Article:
Summer Sandwich

Everyone has a food phobia. Mine is the sandwich. What unmentionable part of animal could be disguised as deli meat lurking inside?  What sort of syrupy, artificially colored vegetable could be pickled and stuck in?  Even scarier might be the pungent smell, the sugar and vinegary taste and the oiliness of Miracle Whip or a similar commercial spread used as a dressing.  I don’t know where it came from but this dread goes farther back than I can remember.

My mother feared someone had forced me to eat this dressing in a playgroup when I was very young. The only sandwich I packed for school lunchs was peanut butter, and my brothers delighted in chasing me around the yard with an opened Miracle Whip jar. I knew it wouldn’t kill me, but I’d choose to starve rather than to let that vile substance pass my lips. While most people consider a good sandwich shop a delight, I’ve always abstained.

I was long convinced I would never move beyond peanut butter and jam in the sandwich kingdom. Then one day in a dusty bookshop on the other side of the world, I found a paperback copy of Lesley Blanch’s 1956 classic Round The World In Eighty Dishes. Therein the Provencal Roquebrune Tartine introduced me to the Pan Bagna or vegetable stuffed “bathed bread,” and I found my sandwich.

A crusty French loaf split horizontally, moistened with good olive oil and a touch of vinegar, filled with summer tomatoes, black olives, a few anchovies, fresh herbs, some mild onion and a few cooked green beans. Tied up with string, wrapped in waxed paper and allowed to sit for an hour, it’s the perfect picnic. It can go anywhere; it contains nothing that will spoil in a day; it’s light and totally yummy.  Pan Bagna also works as party fare when sliced into smaller servings and served with drinks.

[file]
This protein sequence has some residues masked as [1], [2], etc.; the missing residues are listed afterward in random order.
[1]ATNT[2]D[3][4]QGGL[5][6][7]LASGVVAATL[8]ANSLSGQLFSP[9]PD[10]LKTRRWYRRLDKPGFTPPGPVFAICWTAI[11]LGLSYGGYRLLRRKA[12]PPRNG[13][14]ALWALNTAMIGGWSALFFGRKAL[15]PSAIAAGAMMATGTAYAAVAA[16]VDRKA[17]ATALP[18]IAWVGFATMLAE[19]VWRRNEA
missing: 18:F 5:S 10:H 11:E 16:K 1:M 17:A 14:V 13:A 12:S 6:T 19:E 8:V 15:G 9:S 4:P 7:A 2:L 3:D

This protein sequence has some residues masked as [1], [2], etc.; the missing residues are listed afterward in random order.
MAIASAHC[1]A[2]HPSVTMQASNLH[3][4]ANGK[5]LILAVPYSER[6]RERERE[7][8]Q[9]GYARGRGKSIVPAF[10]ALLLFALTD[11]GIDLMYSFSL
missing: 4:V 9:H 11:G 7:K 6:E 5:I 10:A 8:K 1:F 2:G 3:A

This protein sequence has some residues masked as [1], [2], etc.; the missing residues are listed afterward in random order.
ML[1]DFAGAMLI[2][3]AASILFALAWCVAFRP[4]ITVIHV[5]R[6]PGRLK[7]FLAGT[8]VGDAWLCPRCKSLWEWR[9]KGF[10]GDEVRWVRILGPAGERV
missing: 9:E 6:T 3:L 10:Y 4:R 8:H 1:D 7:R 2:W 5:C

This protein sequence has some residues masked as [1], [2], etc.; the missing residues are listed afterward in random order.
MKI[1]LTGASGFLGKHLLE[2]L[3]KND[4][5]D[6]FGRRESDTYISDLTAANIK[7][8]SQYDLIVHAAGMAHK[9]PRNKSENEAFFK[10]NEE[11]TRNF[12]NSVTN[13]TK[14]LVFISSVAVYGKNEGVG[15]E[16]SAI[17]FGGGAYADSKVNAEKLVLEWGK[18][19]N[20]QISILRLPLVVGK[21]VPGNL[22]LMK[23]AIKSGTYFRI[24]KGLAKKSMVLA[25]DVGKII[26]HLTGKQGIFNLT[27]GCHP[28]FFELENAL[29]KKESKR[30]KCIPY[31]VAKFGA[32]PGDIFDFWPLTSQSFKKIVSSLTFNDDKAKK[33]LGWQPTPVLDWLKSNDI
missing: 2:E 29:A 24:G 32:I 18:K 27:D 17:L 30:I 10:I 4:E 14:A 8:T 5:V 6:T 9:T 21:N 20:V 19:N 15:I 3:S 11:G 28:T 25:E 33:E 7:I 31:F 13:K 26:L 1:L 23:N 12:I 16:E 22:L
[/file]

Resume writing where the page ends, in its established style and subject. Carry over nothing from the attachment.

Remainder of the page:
The recipe has no specific set of ingredients beyond the bread, the oil and vinegar. It should have anchovies which kick the flavor way up, but you could leave them out if you must. You definitely need fresh summer tomatoes; from there on you can use what you have.

My Pan Bagna

1 12 oz. baguette

3-4 tablespoons olive oil

1 tablespoon red wine vinegar

l clove garlic crushed with a pinch of salt

dab Dijon mustard

1-2 thinly sliced tomatoes

3-4 anchovy fillets

handful pitted Kalamata olives

2-3 chopped scallions or thin slices sweet onion

handful tender blanched green beans

strips roasted red pepper

fresh basil and parsley

heavy white string for tying.

Split the baguette and rub the crusty edges with the garlic clove.  Prepare a vinaigrette dressing with the next 4 ingredients.  (Crush garlic in salt; stir in vinegar and mustard, blend in oil.)

Drizzle a tablespoon of vinaigrette over each inside segment of the bread. Layer on sliced tomatoes, and all remaining ingredients. Drizzle over the rest of the vinaigrette, top with some more sliced tomatoes.

Cover vegetables with bread top. Press loaf together and tie in four places with 14-inch pieces of strong cotton string. Wrap the sandwich snugly in waxed paper and pack it away in a picnic box or allow it to rest under a cutting board for an hour or so.

Cut in half, quarters or one-inch slices.

Mary Jo’s cookbook is available at


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